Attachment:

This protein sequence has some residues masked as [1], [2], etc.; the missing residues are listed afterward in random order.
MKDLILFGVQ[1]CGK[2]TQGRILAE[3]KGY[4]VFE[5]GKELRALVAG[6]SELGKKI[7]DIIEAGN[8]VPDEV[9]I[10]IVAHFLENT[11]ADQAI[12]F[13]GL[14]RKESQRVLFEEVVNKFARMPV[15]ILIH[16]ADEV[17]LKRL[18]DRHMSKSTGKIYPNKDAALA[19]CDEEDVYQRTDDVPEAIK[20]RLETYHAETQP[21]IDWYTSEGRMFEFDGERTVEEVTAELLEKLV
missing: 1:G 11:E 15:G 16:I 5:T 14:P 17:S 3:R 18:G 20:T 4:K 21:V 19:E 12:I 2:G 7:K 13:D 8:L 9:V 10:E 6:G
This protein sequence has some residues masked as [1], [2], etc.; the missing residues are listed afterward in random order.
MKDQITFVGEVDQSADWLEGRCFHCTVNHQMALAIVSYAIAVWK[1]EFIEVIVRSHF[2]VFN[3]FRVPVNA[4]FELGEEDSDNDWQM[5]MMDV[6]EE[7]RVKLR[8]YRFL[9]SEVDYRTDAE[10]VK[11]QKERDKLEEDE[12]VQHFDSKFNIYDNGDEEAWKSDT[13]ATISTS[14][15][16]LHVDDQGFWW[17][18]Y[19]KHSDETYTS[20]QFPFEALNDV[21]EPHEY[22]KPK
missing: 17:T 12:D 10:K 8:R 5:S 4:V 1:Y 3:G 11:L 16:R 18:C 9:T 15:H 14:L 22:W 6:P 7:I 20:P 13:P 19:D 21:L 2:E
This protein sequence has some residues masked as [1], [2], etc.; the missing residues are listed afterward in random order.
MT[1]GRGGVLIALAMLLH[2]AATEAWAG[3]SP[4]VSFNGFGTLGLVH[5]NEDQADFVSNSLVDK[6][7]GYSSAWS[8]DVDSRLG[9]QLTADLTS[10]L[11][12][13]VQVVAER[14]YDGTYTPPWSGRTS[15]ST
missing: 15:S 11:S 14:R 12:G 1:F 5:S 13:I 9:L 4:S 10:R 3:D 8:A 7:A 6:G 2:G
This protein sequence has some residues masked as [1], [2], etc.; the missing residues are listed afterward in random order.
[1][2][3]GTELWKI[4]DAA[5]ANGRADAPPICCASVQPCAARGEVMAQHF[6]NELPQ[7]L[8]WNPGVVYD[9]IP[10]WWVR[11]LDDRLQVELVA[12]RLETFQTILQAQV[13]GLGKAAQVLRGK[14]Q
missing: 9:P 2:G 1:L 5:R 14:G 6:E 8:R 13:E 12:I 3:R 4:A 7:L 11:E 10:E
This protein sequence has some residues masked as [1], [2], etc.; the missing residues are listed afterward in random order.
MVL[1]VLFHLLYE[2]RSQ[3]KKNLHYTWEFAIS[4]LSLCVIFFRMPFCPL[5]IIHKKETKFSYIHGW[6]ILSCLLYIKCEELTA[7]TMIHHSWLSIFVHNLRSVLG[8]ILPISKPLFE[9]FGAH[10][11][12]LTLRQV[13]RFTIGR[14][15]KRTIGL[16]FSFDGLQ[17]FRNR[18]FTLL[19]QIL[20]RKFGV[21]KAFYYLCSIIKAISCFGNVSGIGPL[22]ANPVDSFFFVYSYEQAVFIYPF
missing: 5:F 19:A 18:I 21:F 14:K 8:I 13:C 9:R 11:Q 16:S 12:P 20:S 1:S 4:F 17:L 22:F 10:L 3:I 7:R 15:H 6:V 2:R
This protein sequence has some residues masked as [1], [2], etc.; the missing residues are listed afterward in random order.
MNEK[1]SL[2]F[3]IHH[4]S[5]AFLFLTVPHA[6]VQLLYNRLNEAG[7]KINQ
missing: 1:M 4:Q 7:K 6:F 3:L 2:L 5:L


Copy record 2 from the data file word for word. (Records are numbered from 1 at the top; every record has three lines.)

This protein sequence has some residues masked as [1], [2], etc.; the missing residues are listed afterward in random order.
MKDQITFVGEVDQSADWLEGRCFHCTVNHQMALAIVSYAIAVWK[1]EFIEVIVRSHF[2]VFN[3]FRVPVNA[4]FELGEEDSDNDWQM[5]MMDV[6]EE[7]RVKLR[8]YRFL[9]SEVDYRTDAE[10]VK[11]QKERDKLEEDE[12]VQHFDSKFNIYDNGDEEAWKSDT[13]ATISTS[14][15][16]LHVDDQGFWW[17][18]Y[19]KHSDETYTS[20]QFPFEALNDV[21]EPHEY[22]KPK
missing: 17:T 12:D 10:K 8:R 5:S 4:V 1:Y 3:G 11:L 16:R 18:C 9:T 15:H 14:L 22:W 6:P 7:I 20:P 13:P 19:D 21:L 2:E